Blown through a hi-def player, the DVDs are actually more pleasing to the eye: because [ironically] of the restricted color gamut on the DVDs, the colour rendering is more aesthetically pleasing to my eye - yes, the BluRay discs give [ slightly ] more detail to facial features, clothing textures, etc but the cinematography looks more synthetic and processed: the grayscale is more sophisticated and tonally-accurate but this gives the lighting less of a chance to manifest itself - THE DVDs LOOK BETTER!

Go figure.
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on 19 December 2012
We really enjoy French movies and bought BRAQUO on spec that it would be good entertainment. We were not disappointed sitting riveted for many nights enjoying what must be more real deal policing than we as a public are exposed to. Violent - yes, brutal - yes, get rich quick plans, murder, mayhem, scheming and dirty tricks - why not ? These elements are as much a part of the "good guys" arsenal as the bad guys. Winning wars is a dirty business as we read in the papers every day. Eddy Caplan; leader of these loyal to each other detectives with the police force coming second are great. The scams going on around them are evocative of real life with bribery and corruption going on at all levels. If you feel some of it is farfetched remember it is fiction - live with it. Interesting to note all the cell phones in BRAQUO may have belonged to Noah and computers just didn't seem to come into it. All good ! Wrapt. Can't wait for more ...... five stars to the writer,director and cast.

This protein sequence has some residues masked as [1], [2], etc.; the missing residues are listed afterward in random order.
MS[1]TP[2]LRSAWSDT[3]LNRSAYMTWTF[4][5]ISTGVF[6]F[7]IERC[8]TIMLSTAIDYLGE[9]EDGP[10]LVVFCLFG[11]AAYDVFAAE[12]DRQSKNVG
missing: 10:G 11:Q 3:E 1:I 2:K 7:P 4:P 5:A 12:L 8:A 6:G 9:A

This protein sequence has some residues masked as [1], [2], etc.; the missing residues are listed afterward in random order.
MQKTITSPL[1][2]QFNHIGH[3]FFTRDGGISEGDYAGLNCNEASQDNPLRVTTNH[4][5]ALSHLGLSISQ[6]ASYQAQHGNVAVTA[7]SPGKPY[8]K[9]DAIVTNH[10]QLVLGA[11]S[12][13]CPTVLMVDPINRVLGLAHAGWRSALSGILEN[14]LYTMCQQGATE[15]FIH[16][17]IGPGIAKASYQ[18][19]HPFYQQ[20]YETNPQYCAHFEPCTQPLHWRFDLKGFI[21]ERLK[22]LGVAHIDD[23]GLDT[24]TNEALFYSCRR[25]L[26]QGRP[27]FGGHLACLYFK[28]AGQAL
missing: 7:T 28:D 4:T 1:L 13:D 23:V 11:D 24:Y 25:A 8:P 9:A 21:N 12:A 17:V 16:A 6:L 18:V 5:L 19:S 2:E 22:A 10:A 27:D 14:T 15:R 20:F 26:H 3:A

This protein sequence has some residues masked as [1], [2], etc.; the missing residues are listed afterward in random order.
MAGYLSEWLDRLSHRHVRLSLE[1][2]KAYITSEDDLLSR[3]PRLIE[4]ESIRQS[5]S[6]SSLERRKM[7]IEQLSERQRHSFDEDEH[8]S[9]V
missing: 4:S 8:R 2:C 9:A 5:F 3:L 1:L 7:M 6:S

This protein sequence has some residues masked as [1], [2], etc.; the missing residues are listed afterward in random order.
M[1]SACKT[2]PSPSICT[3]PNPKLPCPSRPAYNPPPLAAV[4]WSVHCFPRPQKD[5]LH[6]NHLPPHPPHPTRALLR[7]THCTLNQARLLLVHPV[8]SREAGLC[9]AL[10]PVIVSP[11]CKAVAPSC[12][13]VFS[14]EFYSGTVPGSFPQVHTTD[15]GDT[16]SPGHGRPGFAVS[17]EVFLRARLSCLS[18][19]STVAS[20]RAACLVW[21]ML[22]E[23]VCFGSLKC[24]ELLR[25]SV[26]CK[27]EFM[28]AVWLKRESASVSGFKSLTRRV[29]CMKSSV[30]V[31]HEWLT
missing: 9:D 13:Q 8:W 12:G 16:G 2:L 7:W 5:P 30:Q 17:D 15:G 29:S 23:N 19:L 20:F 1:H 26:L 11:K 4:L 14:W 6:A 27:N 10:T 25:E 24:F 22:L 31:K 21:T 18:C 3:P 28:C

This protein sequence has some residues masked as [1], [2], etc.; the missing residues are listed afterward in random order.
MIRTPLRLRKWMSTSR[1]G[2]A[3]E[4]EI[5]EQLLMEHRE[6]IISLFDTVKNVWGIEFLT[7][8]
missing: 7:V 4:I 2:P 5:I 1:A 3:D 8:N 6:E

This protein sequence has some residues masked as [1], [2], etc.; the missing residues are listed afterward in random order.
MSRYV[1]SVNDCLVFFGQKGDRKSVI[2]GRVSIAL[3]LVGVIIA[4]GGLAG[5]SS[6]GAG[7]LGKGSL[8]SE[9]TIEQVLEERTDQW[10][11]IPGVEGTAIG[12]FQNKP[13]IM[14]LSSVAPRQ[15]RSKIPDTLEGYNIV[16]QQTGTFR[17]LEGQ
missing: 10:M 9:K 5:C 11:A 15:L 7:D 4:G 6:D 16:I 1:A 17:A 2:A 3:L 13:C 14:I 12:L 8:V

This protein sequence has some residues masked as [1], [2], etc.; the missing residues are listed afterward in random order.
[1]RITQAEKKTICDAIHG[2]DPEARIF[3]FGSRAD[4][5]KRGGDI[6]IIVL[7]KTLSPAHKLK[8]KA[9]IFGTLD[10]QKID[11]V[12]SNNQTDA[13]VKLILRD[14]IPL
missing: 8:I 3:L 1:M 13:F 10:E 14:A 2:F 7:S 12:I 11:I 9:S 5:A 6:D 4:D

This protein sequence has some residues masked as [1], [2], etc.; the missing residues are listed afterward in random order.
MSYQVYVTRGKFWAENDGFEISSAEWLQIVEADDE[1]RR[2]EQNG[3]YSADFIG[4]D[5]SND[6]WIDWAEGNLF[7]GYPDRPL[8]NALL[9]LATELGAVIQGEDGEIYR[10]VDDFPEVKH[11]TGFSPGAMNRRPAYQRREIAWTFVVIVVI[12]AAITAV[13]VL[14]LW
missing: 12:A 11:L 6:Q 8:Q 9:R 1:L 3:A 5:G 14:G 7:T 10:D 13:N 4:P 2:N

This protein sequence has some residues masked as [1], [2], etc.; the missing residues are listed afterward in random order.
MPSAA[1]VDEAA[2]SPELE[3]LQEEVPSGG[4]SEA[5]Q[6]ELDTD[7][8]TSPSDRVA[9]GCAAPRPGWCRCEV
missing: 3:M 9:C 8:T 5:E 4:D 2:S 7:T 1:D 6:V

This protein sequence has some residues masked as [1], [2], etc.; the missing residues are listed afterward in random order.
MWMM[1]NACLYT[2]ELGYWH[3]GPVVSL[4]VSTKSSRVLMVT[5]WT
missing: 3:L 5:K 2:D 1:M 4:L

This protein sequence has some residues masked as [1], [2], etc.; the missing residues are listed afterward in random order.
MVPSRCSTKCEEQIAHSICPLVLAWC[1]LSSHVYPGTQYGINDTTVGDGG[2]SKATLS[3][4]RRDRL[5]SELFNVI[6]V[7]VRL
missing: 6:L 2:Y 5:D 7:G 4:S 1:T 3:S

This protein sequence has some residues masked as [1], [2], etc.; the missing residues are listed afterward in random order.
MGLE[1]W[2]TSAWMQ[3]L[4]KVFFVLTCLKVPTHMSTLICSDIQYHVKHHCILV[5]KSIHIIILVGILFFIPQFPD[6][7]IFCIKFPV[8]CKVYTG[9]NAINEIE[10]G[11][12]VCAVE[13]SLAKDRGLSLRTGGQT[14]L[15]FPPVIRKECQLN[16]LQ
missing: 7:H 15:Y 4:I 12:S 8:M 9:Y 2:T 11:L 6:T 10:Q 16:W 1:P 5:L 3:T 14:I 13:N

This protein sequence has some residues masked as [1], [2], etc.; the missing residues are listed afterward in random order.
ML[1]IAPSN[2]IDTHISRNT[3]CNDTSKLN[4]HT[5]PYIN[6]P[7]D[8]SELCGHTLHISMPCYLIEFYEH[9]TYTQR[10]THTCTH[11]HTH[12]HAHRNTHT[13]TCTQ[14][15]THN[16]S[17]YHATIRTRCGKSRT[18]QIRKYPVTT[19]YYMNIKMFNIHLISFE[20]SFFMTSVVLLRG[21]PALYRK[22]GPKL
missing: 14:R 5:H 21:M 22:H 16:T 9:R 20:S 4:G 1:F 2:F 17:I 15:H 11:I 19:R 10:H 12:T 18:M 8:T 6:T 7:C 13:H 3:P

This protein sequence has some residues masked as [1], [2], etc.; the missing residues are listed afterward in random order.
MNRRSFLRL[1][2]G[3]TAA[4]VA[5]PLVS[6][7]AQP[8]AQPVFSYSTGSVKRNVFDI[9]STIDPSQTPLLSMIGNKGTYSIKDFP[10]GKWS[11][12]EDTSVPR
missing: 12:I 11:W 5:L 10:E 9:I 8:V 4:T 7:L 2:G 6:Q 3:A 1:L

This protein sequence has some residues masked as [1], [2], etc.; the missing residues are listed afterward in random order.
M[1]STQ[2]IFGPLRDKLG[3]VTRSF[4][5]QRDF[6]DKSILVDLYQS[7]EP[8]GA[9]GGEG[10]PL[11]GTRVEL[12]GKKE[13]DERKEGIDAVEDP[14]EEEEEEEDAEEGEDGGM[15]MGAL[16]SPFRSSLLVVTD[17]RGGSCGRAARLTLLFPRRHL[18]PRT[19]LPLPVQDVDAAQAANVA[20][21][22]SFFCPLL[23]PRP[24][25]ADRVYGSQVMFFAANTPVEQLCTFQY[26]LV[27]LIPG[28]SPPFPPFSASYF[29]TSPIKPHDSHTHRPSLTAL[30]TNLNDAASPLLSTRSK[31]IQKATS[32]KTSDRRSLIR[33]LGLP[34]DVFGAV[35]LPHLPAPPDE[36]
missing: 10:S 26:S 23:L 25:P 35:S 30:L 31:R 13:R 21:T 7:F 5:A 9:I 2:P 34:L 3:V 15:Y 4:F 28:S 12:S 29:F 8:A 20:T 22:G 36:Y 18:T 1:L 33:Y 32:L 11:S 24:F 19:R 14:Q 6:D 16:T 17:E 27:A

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on 1 December 2013
Imagine `The Shield', take it out of L.A., plonk it in the middle of some grotty Parisian urban sprawl, cast some magnificently grimy characters, craft some really complex plotting and add a large helping of Gallic style and you have Braquo.

Given what we already know about the scary French criminal justice system from the likes of `Spiral', '36 Quai des Orfevre' et al, it is no surprise that the actual criminal activity is secondary to political machinations and inter-departmental squabbling; all worryingly plausible. Braquo is populated with flawed characters, many with dubious motivations and, much like The Wire, the criminals are in some ways far more honourable and oddly more likeable than those on the other side of the law; at least you know where you stand with a good old-fashioned criminal.

The mood is unremittingly dark, the plotting is labyrinthine, the pace is relentless, none of the characters are likeable and it's incredibly violent. The total antithesis of soggy, cosy, reassuring cops shows (Blue Bloods and Heartbeat spring to mind), Braquo makes me even more sure than I was before that I will always be very nice and appropriately subservient to gendarmes (their guns alone are scary enough !). Roll on series 3 - will the odious Vogel get his comeuppance?
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on 14 July 2012
Braquo Season 1 & 2 [DVD]wow! this series is perhaps the best cop show to ever come out of France and that's saying something. I thought that 'Spiral' was pretty hardcore - especially series 3 - but this beats that hands down. Makes 'Wallander' look like a cosy 'Inspector Morse' type cops show and even gives "The Killing' (original Nordic version, forget the cheap US cashin) a run for its money.
"Braquo" is not for the faint-hearted,: police brutalty and corruption is highly visceral and no-holds barred. And even though you hate these cops at first, you do eventually realise why they work the way they do. Answer: Noone else will or would do their job...
So this is a highly recommended show. Buying series 1 and series 2 in this box set works out cheaper. Trust me, book a week in and watch both series back-to-back. You won't regret it but your high blood-pressure and stress levels might :-)
Roll on series 3....!